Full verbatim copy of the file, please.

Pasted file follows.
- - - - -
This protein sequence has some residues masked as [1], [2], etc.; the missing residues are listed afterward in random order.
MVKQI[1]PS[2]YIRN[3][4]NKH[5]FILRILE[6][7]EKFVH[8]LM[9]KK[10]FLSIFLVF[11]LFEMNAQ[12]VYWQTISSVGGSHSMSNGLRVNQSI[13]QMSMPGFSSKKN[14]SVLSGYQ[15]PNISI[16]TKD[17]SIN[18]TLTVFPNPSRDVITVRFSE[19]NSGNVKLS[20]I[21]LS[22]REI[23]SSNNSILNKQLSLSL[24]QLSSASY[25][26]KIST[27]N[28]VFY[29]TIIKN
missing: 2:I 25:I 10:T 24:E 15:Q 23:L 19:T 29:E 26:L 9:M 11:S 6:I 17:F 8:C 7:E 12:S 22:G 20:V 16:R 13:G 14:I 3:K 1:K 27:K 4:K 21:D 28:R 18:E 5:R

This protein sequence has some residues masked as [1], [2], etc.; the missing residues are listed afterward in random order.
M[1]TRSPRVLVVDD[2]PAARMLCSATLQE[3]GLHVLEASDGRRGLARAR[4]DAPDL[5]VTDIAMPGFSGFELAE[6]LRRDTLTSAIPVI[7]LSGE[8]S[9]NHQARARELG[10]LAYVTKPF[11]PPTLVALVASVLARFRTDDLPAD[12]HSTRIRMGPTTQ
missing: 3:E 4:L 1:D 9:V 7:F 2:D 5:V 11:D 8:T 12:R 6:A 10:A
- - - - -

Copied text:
This protein sequence has some residues masked as [1], [2], etc.; the missing residues are listed afterward in random order.
MVKQI[1]PS[2]YIRN[3][4]NKH[5]FILRILE[6][7]EKFVH[8]LM[9]KK[10]FLSIFLVF[11]LFEMNAQ[12]VYWQTISSVGGSHSMSNGLRVNQSI[13]QMSMPGFSSKKN[14]SVLSGYQ[15]PNISI[16]TKD[17]SIN[18]TLTVFPNPSRDVITVRFSE[19]NSGNVKLS[20]I[21]LS[22]REI[23]SSNNSILNKQLSLSL[24]QLSSASY[25][26]KIST[27]N[28]VFY[29]TIIKN
missing: 2:I 25:I 10:T 24:E 15:Q 23:L 19:T 29:E 26:L 9:M 11:S 6:I 17:F 8:C 7:E 12:S 22:G 20:V 16:R 13:G 14:I 3:K 1:K 27:K 4:K 21:D 28:R 18:E 5:R

This protein sequence has some residues masked as [1], [2], etc.; the missing residues are listed afterward in random order.
M[1]TRSPRVLVVDD[2]PAARMLCSATLQE[3]GLHVLEASDGRRGLARAR[4]DAPDL[5]VTDIAMPGFSGFELAE[6]LRRDTLTSAIPVI[7]LSGE[8]S[9]NHQARARELG[10]LAYVTKPF[11]PPTLVALVASVLARFRTDDLPAD[12]HSTRIRMGPTTQ
missing: 3:E 4:L 1:D 9:V 7:F 2:D 5:V 11:D 8:T 12:R 6:A 10:A